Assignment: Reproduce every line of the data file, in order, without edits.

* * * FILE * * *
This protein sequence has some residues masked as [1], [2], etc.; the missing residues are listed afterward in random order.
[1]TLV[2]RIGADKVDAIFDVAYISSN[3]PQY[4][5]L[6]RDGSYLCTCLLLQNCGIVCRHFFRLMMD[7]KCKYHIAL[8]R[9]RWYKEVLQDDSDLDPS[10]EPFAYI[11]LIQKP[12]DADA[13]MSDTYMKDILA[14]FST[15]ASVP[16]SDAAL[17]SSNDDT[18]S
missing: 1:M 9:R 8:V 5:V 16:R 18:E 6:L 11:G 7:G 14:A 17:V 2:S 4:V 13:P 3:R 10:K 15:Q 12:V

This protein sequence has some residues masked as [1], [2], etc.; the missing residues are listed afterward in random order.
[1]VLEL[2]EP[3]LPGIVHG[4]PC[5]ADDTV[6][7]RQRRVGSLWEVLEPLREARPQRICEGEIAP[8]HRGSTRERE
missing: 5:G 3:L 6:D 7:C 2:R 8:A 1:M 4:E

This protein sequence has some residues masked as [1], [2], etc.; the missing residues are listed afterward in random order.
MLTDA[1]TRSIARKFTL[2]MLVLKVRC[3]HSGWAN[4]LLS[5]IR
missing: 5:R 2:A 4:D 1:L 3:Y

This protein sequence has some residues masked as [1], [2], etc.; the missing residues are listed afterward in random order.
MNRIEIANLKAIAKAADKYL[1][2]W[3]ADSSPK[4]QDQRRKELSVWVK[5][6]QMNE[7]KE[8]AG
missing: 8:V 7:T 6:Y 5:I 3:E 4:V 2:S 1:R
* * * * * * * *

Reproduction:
This protein sequence has some residues masked as [1], [2], etc.; the missing residues are listed afterward in random order.
[1]TLV[2]RIGADKVDAIFDVAYISSN[3]PQY[4][5]L[6]RDGSYLCTCLLLQNCGIVCRHFFRLMMD[7]KCKYHIAL[8]R[9]RWYKEVLQDDSDLDPS[10]EPFAYI[11]LIQKP[12]DADA[13]MSDTYMKDILA[14]FST[15]ASVP[16]SDAAL[17]SSNDDT[18]S
missing: 1:M 9:R 8:V 5:V 16:R 18:E 6:L 11:G 7:G 14:A 17:V 2:S 4:V 13:P 3:R 10:K 15:Q 12:V

This protein sequence has some residues masked as [1], [2], etc.; the missing residues are listed afterward in random order.
[1]VLEL[2]EP[3]LPGIVHG[4]PC[5]ADDTV[6][7]RQRRVGSLWEVLEPLREARPQRICEGEIAP[8]HRGSTRERE
missing: 5:G 3:L 6:D 7:C 2:R 8:A 1:M 4:E

This protein sequence has some residues masked as [1], [2], etc.; the missing residues are listed afterward in random order.
MLTDA[1]TRSIARKFTL[2]MLVLKVRC[3]HSGWAN[4]LLS[5]IR
missing: 5:R 2:A 4:D 1:L 3:Y

This protein sequence has some residues masked as [1], [2], etc.; the missing residues are listed afterward in random order.
MNRIEIANLKAIAKAADKYL[1][2]W[3]ADSSPK[4]QDQRRKELSVWVK[5][6]QMNE[7]KE[8]AG
missing: 8:V 7:T 6:Y 5:I 3:E 4:V 2:S 1:R